Indonesia seems to be experiencing another manufactured moral panic over LGBT rights (as happened in 2016), with legislators from the majority of political parties rushing to voice their support for the criminalization of homosexuality in a new draft version of the country’s criminal code. In Aceh, the one region of Indonesia allowed to implement sharia-based laws, homosexual acts are already illegal (and can be punished with caning) but police are also cracking down heavily on transgender individuals.
Early Sunday morning, sharia police and their civilian counterparts in North Aceh arrested 12 transgender women (referred to locally as waria, a portmanteau of the Indonesian words for woman and man) during what they termed a “operasi penyakit masyarakat“ (community sickness operation).
North Aceh Regency Police Chief Ahmad Untung Surianata said the waria were secured at five salons spread across Lhoksukon and Pantonlabu districts and included both workers and visitors.
Police Chief Untung said that the 12 had been taken to the local police headquarter where they would receive coaching “until they really become men”.
Untung said the waria had their heads shaved and were given men’s clothes.
“In addition, the officers also nurtured them by way of having them run for some time and telling them to chant loudly until their male voices came out,” Untung said as quoted by state news agency Antara.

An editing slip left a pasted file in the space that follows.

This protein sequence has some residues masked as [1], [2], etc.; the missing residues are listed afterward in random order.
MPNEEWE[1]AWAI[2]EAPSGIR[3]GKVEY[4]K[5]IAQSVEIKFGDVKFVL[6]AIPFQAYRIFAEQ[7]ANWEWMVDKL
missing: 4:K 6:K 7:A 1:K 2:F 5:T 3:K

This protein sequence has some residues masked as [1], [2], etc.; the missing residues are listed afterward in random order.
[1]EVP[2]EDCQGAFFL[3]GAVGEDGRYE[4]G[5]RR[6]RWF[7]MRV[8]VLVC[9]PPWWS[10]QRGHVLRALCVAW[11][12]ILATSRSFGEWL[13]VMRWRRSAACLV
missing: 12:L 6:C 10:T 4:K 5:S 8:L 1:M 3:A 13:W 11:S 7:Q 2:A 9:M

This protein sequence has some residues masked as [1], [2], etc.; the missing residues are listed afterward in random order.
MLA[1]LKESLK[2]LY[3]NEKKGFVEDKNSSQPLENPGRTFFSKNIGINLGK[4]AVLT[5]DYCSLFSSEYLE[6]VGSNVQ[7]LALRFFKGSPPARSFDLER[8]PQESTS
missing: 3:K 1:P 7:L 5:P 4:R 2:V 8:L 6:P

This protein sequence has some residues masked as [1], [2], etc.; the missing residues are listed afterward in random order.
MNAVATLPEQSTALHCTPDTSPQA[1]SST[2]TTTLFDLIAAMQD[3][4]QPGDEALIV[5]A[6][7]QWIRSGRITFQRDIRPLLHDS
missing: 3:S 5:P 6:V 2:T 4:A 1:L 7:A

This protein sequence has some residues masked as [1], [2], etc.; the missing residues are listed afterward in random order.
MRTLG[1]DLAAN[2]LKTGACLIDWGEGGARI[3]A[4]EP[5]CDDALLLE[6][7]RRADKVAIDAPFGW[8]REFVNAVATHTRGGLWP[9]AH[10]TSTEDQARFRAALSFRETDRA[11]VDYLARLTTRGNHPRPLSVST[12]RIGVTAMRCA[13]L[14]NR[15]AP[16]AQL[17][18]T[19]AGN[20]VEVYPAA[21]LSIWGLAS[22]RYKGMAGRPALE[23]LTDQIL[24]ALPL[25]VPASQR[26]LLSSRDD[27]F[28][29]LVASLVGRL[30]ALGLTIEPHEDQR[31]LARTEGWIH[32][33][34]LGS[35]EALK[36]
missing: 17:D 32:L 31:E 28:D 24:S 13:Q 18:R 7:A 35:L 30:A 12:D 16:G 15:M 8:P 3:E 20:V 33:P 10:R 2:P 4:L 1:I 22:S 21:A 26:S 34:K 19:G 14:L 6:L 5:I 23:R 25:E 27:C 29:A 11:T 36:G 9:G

The police chief said the operation was to prevent the increase of the LGBT population in the area as it was considered dangerous to Indonesia’s next generation. He said it had also received the blessing of the ulemas (Islamic scholars).
Another source told Antara that the waria had fought and cried while being transported to the police station. He said pornography had been found on some of their phones, which the police would use as evidence. The salons where the women were detained also received officials warnings.
In May, two men in Aceh were each caned 82 times in public after being found guilty of homosexual acts. International and local human rights advocates have strongly denounced Aceh’s official policy of discrimination towards the LGBT community.
In addition to the LGBT minority, authorities in the region often persecute individuals for simply breaking societal norms about appearance and behavior. Sharia police often target members of Aceh’s punk community and, after detaining them, will usually shave their heads and give them “moral guidance” before releasing them.
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